Not long ago, I attended a reading in Chicago that featured a talented Brooklyn-based novelist and a long-time friend of hers who had recently published a memoir. During the Q & A session that followed their reading, an attendee asked the memoirist if she had ever considered writing fiction. The memoirist’s reply was one that I had heard before, but it still had the power to rile me up. “I’ve thought about it,” said the memoirist, “but I’m interested in reality, so I don’t know…”
She’s interested in reality. Good. So am I. Most of the time, in any case. As a writer of literary fiction, and a graduate of an MFA program where I was a poetry student, I’d like to believe that any genre allows equal time for the real and the fanciful. Frankly, I wouldn’t want to read a memoir written by someone who lacks the narrative skills of a fiction writer or the ability to characterize the people featured in the memoir with a novelist’s devouring eye. After those predictable, rather self-congratulatory words had left the memoirist’s mouth, I also thought about how most fiction writers would likely say that what they’re writing is reality. If you are a true lover of literature, you probably read several literary genres with similar interest and enthusiasm. If you’re a writer, you do, I hope, regard every genre with respect, and possibly wish that you could master them all. When I read The Liar’s Club, for example, I was awed by Mary Karr’s lyrical language as well as her memoir’s novelistic qualities. Here was a poet who could write stunning prose. I can’t imagine Karr having answered the question above the same way the memoirist had: “I’m interested in poetry, so why bother with prose?”
Admittedly, I read more prose than poetry now, and more fiction than nonfiction, but I am attached to each of these genres and probably learn as much from one as the other. I also know that my earliest days as a student writer of poetry helped me to become a better writer of fiction. There’s a reason why most MFA programs require students to take workshops in more than their genre of concentration – knowing the challenges of another genre helps fiction writers, for example, appreciate what playwrights and poets and essayists do. If you’re writing in the same language, you’re working with the same basic toolbox. How do you write a compelling line of dialogue or an affecting line of poetry? How do you create a fresh, striking image? How does your eye interpret the way two people across the room are staring at each other? We’re all looking at the same world, whether we want to or not.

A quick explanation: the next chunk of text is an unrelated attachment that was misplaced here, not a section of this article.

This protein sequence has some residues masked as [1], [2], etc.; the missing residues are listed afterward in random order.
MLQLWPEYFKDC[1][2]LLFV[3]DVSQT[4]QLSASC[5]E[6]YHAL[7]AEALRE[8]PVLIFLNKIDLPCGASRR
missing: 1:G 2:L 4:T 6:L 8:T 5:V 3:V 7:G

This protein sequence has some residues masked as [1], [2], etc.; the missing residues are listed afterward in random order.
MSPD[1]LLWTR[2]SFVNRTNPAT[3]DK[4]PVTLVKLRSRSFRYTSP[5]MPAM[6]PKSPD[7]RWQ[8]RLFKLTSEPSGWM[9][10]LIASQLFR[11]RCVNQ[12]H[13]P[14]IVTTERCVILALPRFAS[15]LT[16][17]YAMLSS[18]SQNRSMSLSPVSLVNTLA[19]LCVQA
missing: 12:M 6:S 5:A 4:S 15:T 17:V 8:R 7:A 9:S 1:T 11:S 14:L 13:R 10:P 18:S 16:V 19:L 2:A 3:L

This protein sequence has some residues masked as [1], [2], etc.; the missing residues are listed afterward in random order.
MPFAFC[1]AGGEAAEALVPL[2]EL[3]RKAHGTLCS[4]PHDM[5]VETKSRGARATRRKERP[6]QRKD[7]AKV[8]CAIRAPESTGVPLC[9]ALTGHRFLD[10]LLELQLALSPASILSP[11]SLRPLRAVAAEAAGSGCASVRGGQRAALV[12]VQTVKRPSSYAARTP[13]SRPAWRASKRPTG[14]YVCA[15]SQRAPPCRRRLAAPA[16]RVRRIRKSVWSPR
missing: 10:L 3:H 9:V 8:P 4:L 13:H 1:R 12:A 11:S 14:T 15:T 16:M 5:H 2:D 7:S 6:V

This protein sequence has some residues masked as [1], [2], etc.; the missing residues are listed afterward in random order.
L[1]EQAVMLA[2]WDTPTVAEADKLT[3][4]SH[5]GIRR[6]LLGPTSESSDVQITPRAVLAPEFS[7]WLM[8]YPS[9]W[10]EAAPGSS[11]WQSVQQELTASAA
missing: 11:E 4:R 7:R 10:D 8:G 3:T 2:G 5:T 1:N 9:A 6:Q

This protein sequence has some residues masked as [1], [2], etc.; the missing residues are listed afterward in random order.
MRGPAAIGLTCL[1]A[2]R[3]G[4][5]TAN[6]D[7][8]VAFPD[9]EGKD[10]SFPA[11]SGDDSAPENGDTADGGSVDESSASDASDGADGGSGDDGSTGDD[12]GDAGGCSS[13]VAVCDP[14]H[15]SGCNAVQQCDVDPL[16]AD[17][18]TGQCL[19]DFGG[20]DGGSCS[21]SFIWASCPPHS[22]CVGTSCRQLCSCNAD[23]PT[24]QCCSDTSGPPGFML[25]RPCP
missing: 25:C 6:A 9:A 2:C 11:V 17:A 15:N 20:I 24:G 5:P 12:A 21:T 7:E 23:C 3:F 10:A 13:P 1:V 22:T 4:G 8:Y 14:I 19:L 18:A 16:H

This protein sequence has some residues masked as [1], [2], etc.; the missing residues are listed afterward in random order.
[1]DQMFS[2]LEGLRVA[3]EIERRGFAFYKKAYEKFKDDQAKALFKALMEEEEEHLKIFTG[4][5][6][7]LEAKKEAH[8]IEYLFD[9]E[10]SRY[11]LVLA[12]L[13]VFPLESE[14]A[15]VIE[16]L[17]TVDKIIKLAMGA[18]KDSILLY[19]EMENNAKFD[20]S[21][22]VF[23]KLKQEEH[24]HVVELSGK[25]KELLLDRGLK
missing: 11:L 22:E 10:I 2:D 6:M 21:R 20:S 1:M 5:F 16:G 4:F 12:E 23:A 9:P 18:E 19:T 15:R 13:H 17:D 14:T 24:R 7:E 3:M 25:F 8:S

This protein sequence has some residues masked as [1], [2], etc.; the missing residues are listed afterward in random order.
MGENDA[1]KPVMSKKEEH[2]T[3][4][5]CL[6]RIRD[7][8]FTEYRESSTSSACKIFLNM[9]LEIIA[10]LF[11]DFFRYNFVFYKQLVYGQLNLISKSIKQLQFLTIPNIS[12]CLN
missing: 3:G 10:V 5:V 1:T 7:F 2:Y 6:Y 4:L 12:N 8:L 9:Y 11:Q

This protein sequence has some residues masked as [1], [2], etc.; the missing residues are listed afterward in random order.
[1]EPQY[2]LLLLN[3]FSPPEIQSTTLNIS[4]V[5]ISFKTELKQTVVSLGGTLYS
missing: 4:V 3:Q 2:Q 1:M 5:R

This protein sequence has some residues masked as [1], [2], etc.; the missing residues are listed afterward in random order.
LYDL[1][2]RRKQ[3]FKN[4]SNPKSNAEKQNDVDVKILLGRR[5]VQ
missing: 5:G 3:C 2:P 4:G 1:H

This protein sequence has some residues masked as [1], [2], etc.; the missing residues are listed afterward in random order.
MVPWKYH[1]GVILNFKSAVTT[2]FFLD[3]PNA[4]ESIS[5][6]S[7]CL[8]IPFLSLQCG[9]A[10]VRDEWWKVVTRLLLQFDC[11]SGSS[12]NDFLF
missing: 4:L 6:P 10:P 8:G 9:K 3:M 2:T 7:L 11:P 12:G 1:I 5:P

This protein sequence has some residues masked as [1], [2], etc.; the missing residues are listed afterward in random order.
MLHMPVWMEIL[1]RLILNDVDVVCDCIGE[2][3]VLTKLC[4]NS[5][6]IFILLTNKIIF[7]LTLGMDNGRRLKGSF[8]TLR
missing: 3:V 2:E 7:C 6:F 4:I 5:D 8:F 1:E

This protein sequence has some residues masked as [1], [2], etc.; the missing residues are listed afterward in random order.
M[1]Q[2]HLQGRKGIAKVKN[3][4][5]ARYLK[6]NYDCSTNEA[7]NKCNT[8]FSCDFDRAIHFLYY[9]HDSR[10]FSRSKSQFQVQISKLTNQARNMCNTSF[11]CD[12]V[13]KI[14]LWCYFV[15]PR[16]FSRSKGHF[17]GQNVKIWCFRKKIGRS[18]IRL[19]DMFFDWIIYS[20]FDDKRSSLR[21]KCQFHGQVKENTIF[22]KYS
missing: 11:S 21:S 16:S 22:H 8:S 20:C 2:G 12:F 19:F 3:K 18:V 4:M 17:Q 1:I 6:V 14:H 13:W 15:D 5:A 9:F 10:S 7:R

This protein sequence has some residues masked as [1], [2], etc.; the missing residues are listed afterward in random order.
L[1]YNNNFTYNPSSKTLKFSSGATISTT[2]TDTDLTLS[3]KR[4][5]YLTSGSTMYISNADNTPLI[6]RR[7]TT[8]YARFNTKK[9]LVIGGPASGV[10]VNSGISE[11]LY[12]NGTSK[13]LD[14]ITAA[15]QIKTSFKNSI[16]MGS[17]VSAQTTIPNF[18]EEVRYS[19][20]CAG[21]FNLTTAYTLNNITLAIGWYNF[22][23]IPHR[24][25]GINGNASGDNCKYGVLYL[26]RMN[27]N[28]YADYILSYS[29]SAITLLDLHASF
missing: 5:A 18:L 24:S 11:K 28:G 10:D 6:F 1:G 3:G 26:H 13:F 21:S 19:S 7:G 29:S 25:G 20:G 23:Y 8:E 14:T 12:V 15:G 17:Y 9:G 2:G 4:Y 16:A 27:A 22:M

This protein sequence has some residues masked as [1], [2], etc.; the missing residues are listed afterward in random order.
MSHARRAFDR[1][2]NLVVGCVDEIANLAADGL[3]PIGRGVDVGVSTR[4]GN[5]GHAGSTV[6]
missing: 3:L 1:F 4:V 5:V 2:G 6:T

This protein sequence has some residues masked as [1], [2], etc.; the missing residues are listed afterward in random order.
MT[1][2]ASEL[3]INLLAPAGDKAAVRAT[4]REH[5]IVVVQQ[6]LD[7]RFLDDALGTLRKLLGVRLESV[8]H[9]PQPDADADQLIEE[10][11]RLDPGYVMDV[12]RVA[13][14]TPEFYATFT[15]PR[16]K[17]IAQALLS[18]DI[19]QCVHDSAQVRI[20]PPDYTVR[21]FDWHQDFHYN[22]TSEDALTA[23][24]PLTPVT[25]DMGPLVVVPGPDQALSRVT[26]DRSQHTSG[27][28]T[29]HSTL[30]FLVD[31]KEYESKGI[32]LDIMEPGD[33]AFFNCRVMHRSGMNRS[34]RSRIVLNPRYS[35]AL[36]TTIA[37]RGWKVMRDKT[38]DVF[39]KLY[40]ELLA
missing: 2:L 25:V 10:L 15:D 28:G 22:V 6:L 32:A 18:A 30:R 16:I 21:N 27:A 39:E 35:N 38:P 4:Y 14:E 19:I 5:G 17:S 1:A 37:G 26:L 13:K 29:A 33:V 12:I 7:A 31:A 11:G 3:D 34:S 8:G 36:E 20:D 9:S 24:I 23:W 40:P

To return to the original violent bee in my bonnet, I really don’t get it when smart people say that they don’t read fiction because they don’t want to read stories that someone has made up.
Where do these stories come from anyway? A galaxy, far, far away? The last time I checked, the stories we read come from Earth central, Milky Way galaxy, and the course we’re all enrolled in is Human Experience 101. If the reading attendee had asked the memoirist if she had ever considered writing science-fiction, and she had offered her interested-in-reality response, all right, I’d let that one slide. Nonetheless, I’d have to say that many readers feel more engaged and alive when they’re immersed in a novel, whether it is realist fiction, fantasy, or science-fiction, than in their own lives. Isn’t that what good books do, after all? Take us to the very near galaxy of a good writer’s imagination? Proust said, “There are perhaps no days of our childhood that we lived as fully as those spent with a beloved book.” Whether it was The Witch of Blackbird Pond or The Bridge to Terabithia or Old Yeller, we were seeing our own tiny slice of the world filtered through the perspective of a talented writer. We became the characters we admired; we experienced their heartbreak and wonder and friendships no less fully than they did.
Another writer who was recently excerpted in a certain online journal that sends emails to its listserv every twenty-five seconds, wrote, “I’m not interested in writing fiction anymore. What a thing for a fiction writer to confess…Lately, I don’t even want to read it. What interests me is truth. Or someone’s version of it.” I have to wonder if there isn’t as much truth in a novel or a short story as in a memoir. Sometimes, I suspect there’s more. There’s also the fact that a memoir is an inward-gazing work, even if the best ones manage to connect, with eloquence and sympathy, the writer to the world he or she inhabits. Fiction’s gaze is more outward, even if the story might be semi-autobiographical. In good fiction, there’s often a prevailing sense of an author attempting to understand, and possibly celebrate, a mindset quite foreign to his or her own. Fiction allows us to imagine other people’s emotional lives in a way that nonfiction usually doesn’t. In its best incarnations, fiction is a bridge that links very different people living in very different places and eras.
I’m not saying that we should all aspire to write in every genre, but I don’t like the excuse that reality is more interesting than fiction, which implies that fiction is a far cry from what happens in the world on any given day. That’s a lazy and unimaginative perspective, two qualities no writer can afford to embrace.
This is Christine’s fifth post for Get Behind the Plough.